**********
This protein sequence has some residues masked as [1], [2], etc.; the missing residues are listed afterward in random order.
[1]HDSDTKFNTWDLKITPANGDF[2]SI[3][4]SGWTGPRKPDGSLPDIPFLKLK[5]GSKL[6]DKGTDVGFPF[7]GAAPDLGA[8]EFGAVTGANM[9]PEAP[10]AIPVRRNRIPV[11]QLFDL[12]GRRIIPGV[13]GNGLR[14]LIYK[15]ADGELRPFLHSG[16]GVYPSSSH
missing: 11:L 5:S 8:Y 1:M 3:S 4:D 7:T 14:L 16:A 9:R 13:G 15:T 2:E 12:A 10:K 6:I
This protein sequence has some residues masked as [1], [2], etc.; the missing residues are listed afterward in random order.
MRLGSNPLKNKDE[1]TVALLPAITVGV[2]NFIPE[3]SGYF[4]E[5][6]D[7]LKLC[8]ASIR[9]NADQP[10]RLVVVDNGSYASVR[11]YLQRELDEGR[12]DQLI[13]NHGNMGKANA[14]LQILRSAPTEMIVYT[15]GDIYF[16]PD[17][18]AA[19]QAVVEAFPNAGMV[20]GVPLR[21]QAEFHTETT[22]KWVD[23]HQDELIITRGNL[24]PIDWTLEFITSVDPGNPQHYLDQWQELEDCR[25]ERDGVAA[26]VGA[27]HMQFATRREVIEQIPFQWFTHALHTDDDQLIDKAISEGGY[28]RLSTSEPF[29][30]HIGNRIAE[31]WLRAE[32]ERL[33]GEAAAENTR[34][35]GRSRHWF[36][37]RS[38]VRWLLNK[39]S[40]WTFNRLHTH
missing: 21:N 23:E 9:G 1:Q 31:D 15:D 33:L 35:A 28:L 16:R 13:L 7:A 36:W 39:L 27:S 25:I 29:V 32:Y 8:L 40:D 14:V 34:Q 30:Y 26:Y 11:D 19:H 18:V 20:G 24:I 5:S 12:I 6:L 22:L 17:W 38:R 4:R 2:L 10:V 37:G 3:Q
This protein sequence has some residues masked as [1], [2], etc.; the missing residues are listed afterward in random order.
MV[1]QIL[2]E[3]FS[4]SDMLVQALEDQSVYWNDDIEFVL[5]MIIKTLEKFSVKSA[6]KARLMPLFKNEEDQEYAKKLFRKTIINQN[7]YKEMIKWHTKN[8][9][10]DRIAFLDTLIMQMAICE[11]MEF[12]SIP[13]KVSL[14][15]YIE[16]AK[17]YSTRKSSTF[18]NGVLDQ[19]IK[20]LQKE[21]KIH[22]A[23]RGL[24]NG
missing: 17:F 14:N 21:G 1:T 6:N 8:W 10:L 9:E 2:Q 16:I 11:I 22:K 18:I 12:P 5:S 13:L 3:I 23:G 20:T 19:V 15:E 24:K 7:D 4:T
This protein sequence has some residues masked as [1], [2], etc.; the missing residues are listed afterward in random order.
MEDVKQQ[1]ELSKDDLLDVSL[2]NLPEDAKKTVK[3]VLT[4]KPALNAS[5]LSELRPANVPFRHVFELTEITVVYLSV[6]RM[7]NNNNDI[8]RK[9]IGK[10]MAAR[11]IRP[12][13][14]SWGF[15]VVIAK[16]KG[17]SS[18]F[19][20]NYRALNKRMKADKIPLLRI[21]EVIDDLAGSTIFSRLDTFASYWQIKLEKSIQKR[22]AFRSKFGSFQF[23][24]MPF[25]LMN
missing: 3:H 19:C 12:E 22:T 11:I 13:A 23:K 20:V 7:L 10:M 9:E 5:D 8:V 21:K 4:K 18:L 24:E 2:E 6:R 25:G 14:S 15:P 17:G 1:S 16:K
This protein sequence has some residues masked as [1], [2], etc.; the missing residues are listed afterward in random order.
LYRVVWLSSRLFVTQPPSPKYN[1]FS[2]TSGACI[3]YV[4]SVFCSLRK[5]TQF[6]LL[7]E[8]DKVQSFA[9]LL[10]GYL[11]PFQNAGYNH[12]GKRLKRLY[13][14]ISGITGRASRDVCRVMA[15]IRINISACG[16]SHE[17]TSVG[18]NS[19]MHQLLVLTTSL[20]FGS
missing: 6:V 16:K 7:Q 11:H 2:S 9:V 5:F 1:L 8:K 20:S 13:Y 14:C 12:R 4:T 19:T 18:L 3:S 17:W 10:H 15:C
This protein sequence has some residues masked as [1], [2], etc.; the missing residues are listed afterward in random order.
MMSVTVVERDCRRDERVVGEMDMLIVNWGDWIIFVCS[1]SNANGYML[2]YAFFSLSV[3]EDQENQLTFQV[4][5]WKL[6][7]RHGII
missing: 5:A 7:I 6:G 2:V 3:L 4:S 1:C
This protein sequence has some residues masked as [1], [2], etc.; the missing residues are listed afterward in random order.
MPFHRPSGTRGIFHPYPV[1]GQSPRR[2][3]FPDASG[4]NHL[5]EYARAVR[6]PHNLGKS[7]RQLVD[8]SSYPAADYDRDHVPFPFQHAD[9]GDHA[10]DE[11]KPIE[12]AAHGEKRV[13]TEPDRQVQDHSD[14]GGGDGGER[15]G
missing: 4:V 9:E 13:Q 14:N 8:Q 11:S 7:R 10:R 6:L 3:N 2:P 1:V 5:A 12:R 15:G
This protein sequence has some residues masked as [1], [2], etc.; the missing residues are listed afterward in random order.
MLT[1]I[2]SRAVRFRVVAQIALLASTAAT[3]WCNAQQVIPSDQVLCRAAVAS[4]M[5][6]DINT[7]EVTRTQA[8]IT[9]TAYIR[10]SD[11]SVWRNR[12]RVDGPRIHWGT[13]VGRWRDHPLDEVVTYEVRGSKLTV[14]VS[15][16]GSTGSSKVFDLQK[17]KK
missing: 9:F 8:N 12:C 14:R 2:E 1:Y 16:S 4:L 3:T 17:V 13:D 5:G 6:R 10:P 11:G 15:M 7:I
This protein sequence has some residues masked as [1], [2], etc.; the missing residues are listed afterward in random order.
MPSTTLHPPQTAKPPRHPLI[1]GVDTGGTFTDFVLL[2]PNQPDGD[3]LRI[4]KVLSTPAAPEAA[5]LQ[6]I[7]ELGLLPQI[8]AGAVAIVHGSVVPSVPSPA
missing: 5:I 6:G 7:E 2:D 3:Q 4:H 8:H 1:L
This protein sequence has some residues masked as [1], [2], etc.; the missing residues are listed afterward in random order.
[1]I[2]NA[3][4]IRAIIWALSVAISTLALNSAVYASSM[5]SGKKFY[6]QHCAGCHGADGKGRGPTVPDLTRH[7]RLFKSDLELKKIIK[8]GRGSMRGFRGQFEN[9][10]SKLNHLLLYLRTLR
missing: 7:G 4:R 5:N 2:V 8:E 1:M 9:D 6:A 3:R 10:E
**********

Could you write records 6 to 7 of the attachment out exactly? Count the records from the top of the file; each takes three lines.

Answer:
This protein sequence has some residues masked as [1], [2], etc.; the missing residues are listed afterward in random order.
MMSVTVVERDCRRDERVVGEMDMLIVNWGDWIIFVCS[1]SNANGYML[2]YAFFSLSV[3]EDQENQLTFQV[4][5]WKL[6][7]RHGII
missing: 5:A 7:I 6:G 2:V 3:L 4:S 1:C
This protein sequence has some residues masked as [1], [2], etc.; the missing residues are listed afterward in random order.
MPFHRPSGTRGIFHPYPV[1]GQSPRR[2][3]FPDASG[4]NHL[5]EYARAVR[6]PHNLGKS[7]RQLVD[8]SSYPAADYDRDHVPFPFQHAD[9]GDHA[10]DE[11]KPIE[12]AAHGEKRV[13]TEPDRQVQDHSD[14]GGGDGGER[15]G
missing: 4:V 9:E 13:Q 14:N 8:Q 11:S 7:R 10:R 6:L 3:N 2:P 1:V 5:A 12:R 15:G